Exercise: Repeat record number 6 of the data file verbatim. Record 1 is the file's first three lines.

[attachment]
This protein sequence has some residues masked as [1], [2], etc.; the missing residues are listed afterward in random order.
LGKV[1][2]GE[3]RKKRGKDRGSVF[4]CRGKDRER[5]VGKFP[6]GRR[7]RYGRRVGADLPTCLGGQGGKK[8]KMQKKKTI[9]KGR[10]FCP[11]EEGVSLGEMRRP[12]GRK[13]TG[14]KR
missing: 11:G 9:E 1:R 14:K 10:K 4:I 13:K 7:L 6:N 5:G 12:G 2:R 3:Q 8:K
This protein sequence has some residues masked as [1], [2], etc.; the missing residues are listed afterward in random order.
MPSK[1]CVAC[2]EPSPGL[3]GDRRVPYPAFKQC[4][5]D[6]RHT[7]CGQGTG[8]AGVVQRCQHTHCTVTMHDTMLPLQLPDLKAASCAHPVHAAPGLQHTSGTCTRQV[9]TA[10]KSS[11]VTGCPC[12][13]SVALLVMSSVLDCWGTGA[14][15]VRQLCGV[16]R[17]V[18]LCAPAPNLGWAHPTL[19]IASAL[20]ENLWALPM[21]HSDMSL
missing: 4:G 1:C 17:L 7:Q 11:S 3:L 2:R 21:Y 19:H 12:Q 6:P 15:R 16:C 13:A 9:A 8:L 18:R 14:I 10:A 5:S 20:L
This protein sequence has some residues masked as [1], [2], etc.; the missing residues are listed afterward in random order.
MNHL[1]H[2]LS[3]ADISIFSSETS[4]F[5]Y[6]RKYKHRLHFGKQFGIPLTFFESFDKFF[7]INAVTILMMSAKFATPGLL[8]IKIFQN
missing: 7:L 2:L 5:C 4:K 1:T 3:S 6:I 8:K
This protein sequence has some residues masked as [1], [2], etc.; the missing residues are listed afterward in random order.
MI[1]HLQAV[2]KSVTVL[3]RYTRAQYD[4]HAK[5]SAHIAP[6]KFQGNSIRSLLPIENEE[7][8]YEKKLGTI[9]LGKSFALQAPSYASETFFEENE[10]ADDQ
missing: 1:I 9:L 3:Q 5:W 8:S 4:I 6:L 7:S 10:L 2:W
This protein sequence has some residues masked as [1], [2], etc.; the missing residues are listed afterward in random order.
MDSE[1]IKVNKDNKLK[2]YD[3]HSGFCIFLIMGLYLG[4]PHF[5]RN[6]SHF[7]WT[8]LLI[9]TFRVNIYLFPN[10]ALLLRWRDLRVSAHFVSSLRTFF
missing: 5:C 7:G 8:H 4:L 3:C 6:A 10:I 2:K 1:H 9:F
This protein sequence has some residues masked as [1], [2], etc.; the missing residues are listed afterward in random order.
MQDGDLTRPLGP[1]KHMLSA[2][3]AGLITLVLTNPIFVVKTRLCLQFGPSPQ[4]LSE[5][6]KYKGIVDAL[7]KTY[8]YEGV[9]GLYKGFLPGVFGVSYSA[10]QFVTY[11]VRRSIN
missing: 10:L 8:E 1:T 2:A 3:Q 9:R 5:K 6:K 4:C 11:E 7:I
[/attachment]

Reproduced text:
This protein sequence has some residues masked as [1], [2], etc.; the missing residues are listed afterward in random order.
MQDGDLTRPLGP[1]KHMLSA[2][3]AGLITLVLTNPIFVVKTRLCLQFGPSPQ[4]LSE[5][6]KYKGIVDAL[7]KTY[8]YEGV[9]GLYKGFLPGVFGVSYSA[10]QFVTY[11]VRRSIN
missing: 10:L 8:E 1:T 2:A 3:Q 9:R 5:K 6:K 4:C 11:E 7:I